Pay attention to your child’s feelings by listening to what they say and by watching when they play. Children often act out their feelings and ideas with toys and games. Preschoolers often find it hard to express their feelings in words. They often show their feelings in their behaviour, by acting younger than they are, by being aggressive or by clinging to you.
School-age children (ages 6–12)
School-age children are able to understand a more detailed explanation of cancer. They are still limited by their own experiences but are starting to understand cause and effect. For example, if you are hungry and you eat, you are no longer hungry. And so they are better able to understand that getting better comes from taking medicines and doing what the medical team tells them.
An explanation of cancer to a child this age can be more detailed but should include familiar situations. Comparisons may also be useful. You might say that the body is made up of many different kinds of cells and these cells are so small that you need a microscope (a big magnifying glass) to see them. Different kinds of cells have different jobs to do. Like people, these cells must work together to get their jobs done. Cancer cells can be described as cells that don’t do their jobs like the other cells. They crowd out the other cells and they don’t listen to the rules. Treatment helps to get rid of the cancer cells so the other cells can work together once again. Your healthcare team can recommend books to help your child understand what is happening in their body.
Children this age may be afraid of pain. Be honest about how a test or procedure might feel, what they might hear (for example, a loud banging sound) and what they may see (for example, a bright light). Also explain that there may be ways to lessen the pain of a test or treatment.
Children this age will also hear messages about cancer from other sources, such as school, the web and television. Encourage your child to share any information they learn with you so that you can discuss it together rather than have your child worry about it alone. Let them know they can ask you or their healthcare team any questions.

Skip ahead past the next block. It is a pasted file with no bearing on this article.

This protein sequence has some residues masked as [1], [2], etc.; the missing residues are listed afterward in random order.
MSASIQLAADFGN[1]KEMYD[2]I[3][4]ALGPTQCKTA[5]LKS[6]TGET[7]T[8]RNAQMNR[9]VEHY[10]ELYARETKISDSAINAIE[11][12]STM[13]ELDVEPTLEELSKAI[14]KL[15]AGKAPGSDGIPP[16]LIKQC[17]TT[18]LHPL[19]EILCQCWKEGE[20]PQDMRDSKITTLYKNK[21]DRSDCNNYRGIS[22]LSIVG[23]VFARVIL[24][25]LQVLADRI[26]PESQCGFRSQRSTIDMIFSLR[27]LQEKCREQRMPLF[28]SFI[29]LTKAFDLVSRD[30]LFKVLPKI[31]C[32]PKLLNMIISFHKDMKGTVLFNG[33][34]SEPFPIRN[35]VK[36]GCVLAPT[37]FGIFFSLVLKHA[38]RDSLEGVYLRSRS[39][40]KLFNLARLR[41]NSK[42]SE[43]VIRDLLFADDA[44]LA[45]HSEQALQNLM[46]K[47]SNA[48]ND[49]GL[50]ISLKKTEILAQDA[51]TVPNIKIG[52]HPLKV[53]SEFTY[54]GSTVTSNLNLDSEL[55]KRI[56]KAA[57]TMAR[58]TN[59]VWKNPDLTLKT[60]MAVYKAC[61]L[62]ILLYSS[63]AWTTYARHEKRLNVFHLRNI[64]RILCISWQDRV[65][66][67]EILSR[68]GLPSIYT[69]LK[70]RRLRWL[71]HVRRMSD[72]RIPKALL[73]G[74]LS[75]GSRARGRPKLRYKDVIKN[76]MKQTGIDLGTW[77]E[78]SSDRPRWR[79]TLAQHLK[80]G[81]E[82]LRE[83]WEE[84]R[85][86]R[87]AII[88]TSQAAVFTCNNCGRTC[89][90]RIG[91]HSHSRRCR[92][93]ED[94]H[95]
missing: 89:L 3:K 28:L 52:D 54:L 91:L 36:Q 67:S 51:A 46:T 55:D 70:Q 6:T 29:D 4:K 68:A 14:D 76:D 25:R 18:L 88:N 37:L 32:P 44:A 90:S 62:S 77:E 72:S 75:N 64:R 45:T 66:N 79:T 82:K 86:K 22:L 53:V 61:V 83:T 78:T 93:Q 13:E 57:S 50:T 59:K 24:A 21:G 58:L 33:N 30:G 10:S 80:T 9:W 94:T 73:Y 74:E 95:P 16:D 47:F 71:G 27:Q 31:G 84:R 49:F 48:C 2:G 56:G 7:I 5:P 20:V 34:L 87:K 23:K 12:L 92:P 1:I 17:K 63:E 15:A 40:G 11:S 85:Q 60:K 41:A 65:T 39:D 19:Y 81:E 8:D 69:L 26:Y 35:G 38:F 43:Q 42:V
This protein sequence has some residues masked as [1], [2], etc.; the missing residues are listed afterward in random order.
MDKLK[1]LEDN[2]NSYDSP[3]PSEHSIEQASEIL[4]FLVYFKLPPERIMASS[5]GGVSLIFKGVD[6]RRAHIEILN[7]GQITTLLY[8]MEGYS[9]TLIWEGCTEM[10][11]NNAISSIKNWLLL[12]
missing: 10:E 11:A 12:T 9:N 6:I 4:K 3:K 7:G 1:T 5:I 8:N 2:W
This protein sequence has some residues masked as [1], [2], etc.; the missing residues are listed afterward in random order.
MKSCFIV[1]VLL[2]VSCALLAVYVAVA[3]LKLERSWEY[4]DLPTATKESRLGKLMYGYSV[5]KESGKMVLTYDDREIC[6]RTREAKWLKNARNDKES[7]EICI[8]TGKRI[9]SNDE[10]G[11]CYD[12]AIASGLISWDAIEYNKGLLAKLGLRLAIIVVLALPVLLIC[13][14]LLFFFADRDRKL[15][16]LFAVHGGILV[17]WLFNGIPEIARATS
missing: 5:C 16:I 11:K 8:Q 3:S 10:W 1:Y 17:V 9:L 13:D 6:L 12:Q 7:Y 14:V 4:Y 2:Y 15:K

Teenagers can understand a more complex explanation of cancer and may have many detailed questions. Teenagers are most likely to think about cancer in terms of specific symptoms, such as tiredness, and how it affects their everyday activities. But they also understand the reasons for their symptoms. They may believe that they caused their cancer. Reassure your teenager that they did not cause the cancer. Encourage your teen to learn more about the type of cancer they have. They can talk with their healthcare team, read, watch videos or talk to other teenagers who have been in a similar situation.
Teenagers may be able to give their own consent for treatments. Just as they are starting to make decisions for themselves in other areas of life, they may want to make some of their own decisions about their healthcare. The healthcare team may also speak to your teenager without you being there. Try to strike a balance with teens. Sometimes they may want to be involved and at other times they may not want too much information and may need parents to take the lead. Always ask teens about what they prefer.
Answer your teenager’s questions as openly and honestly as you can. Try to talk about possible side effects before they happen. Teens want to be like their friends, and they are often are very concerned with how they look. They may worry a lot about side effects such as losing hair or weight loss or gain.
Give them time and space to deal with their feelings. Teens can give their parents the impression that they don’t want you around. But at the same time, they need to know that you’re there, caring for them. It can be hard to strike the right balance between supporting your child and giving them the space they need. They may not want to show their feelings or talk to you about them. Many teens would rather talk to their friends or find information on their own. If they don’t want to talk to you, help them connect with friends or other adults who can help. Encourage them to talk to their healthcare team about information that they find on their own.